New Buffalo Bills starter Tyrod Taylor wants to be an exception. There haven’t been many successes at the position he’s staffing. Buffalo Bills quarterbacks who have led teams to the playoffs or at least been exciting to watch are as rare as a Donte Whitner tackle. It’s not to put any more pressure on Taylor than he’s already withstanding. But he can join an elite group merely by leading his team to the round of 12. He doesn’t have to do it all at once: the Tyrod era only starts on September 13. The journey of 60,000 season ticket sales begins with a single scramble.
Fans with a comprehensive knowledge of previous Bills seasons can count off the franchise’s great quarterbacks without needing to use the other hand. There’s Representative Jack Kemp, Arkansas Rifle Joe Ferguson, former USFL star Jim Kelly, a brief glimpse at Doug Flutie’s magic show, and… well, at least the list is easy to memorize. Even factoring briefer fun times like watching Drew Bledsoe sling it around for a little while, rarity makes the big completions stand out. Taylor’s goal should be to flood our memories with pleasant gains so as to make the achievements less distinct.
For this team, playing quarterback competently is a historical achievement. On the verge of its 56th season, the list of those who propelled the offense forward is unsettlingly brief. The guy on deck gets the opportunity of a career to lengthen it. Taylor has the potential to make Bills-connected brains happy if he impresses like he did during the preseason. Fans appreciate success because it’s been so rare. Nobody said learning gratitude would be fun.
A Swiss Army knife of a quarterback can do anything you’d like with the snap. Taylor’s uncommon versatility is the latest possible upside enticing fans waiting for a passing savior. Someone check if actually doing it is the easy part. These for whom the term “long-suffering” seems inadequate should know what it’s like to confuse memories of fine seasons. Don’t feel bad for, say, 49ers fans who forget how many Super Bowl rings Ronnie Lott won. It’d be joyous to experience similar confusion.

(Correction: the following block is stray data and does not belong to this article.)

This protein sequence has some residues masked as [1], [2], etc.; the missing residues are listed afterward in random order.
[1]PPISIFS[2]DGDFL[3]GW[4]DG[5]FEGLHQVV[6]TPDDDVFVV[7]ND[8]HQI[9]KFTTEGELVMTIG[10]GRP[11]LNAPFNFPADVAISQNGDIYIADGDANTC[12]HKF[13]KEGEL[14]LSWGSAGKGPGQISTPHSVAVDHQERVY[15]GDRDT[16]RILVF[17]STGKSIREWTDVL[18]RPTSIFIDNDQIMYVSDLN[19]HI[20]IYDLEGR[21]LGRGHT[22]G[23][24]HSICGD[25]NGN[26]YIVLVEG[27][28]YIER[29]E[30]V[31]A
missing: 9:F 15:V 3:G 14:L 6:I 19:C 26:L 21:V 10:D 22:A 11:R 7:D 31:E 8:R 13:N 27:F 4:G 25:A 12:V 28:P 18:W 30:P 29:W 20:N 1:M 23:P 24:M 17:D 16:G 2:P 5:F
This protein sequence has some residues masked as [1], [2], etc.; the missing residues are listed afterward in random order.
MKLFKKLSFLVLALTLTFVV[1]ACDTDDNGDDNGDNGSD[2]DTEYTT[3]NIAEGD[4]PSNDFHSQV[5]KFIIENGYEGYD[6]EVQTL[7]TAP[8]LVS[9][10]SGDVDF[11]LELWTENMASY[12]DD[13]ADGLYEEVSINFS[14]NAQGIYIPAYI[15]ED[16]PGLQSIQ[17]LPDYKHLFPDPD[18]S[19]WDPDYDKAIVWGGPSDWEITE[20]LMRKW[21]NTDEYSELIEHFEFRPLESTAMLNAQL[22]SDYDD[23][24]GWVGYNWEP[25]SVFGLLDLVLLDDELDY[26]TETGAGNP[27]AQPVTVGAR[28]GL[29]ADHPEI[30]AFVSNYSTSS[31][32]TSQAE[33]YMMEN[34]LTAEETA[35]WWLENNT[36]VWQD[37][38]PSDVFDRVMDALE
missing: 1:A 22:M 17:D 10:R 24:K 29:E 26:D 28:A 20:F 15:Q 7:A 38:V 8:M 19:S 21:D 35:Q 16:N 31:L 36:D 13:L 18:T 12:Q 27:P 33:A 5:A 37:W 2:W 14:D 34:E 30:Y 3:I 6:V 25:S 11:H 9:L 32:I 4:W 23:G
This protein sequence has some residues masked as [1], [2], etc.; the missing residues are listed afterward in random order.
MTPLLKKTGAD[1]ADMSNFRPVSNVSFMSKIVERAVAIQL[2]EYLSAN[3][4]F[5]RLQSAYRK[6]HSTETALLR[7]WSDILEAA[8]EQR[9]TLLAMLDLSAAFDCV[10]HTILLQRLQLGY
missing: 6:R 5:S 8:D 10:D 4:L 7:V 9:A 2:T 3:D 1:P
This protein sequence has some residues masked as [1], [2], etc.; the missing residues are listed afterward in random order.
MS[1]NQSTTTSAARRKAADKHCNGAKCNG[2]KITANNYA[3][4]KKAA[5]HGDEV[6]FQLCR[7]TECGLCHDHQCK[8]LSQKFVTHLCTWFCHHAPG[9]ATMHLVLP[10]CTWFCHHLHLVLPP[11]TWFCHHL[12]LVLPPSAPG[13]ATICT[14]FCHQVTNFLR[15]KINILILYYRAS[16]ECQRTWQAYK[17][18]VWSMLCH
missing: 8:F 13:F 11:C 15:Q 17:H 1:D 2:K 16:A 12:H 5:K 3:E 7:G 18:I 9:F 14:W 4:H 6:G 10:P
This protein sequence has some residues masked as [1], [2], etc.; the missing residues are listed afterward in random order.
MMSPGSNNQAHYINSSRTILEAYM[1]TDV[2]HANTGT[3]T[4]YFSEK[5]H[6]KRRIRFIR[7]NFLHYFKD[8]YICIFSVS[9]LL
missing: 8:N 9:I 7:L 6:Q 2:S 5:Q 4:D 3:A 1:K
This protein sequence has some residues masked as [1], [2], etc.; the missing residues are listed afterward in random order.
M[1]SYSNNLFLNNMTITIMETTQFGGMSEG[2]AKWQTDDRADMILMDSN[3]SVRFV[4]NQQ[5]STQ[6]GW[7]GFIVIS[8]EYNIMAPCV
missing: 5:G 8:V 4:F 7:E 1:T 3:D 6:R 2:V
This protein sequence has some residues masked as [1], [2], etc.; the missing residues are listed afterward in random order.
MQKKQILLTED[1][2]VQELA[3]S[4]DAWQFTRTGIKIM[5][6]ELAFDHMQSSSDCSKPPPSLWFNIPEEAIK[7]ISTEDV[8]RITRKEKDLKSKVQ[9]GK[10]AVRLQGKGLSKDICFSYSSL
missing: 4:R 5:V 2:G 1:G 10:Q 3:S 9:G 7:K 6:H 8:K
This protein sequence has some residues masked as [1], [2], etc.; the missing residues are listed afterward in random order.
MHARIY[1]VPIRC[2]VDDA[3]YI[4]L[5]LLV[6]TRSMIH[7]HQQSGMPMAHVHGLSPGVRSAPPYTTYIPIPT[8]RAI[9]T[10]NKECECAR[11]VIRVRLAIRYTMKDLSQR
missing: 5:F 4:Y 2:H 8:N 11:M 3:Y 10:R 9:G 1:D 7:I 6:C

Taylor will be fine if he’s half as good as promised. Many reports about his ceiling sounded like hyping a playground legend. But he looks like someone who could snap defenders’ ankles on the field instead of just in tall tales, whether those attempting to tackle him or trying to cover his strikes. The erstwhile Ravens backup spent preseason displaying the ability to heave the ball accurately at distance and run it himself if the defense tries to limit options by hanging back. Perhaps the Bunyanesque legends about evading dozens of tackles before throwing the ball out of Virginia Tech’s stadium have some basis in truth.
Sometimes, hopes don’t match results. It’d be fun if X-ray glasses worked, but ads don’t always conform with reality. By using his time before his first Bills game to correct his trend of overshooting wideouts, Taylor may validate astounding claims. Proving his present 47.2 rating is just due to a lack of chances would be fun for us all. It’d be nice for a slogan to finally be truthful.
Historical trends don’t have to affect the present. Sure, franchises may engage in identifiable tendencies either inadvertently or by design. But nobody is doomed to a miserable future because the recent past has been memorable for unpleasant reasons. Any club can alter its talent acquisition process and strategy. Defying precedent is particularly achievable for a team undergoing upheaval in the best way. There’s no reason to accept being weighed down by the most important position because it’s already happened frequently.
Bills fans savor the chance to hear what could a remarkable story where an obscurely intriguing backup comes to a team as an afterthought and fills their biggest vacancy with aplomb. But he still has to tell it no matter how much we’d like to skip to the end. Taylor should feel heartened by the supporting cast: he’s surrounded by as many proficient teammates as a team can stockpile, from an embarrassingly promising youthful receiver platoon and all-world tailback to an offensive line that actually blocks. The passer should ideally get lots of help getting the ball back, as well, as this defense seeks to make it a point of pride that they only play for a minute or two at a time.
A man who’s already won a contest of skill should feel less nervous knowing everyone will be helping each other. This complementary team could simultaneously boost the entire enterprise to unfamiliar heights. The staff is going with more than a mere manager. Taylor doesn’t have to be a passenger, as he can deliver gifts via ground and air transport. He only has to be partly as awesome as promised to start making a dream come true. It’s not just his, either.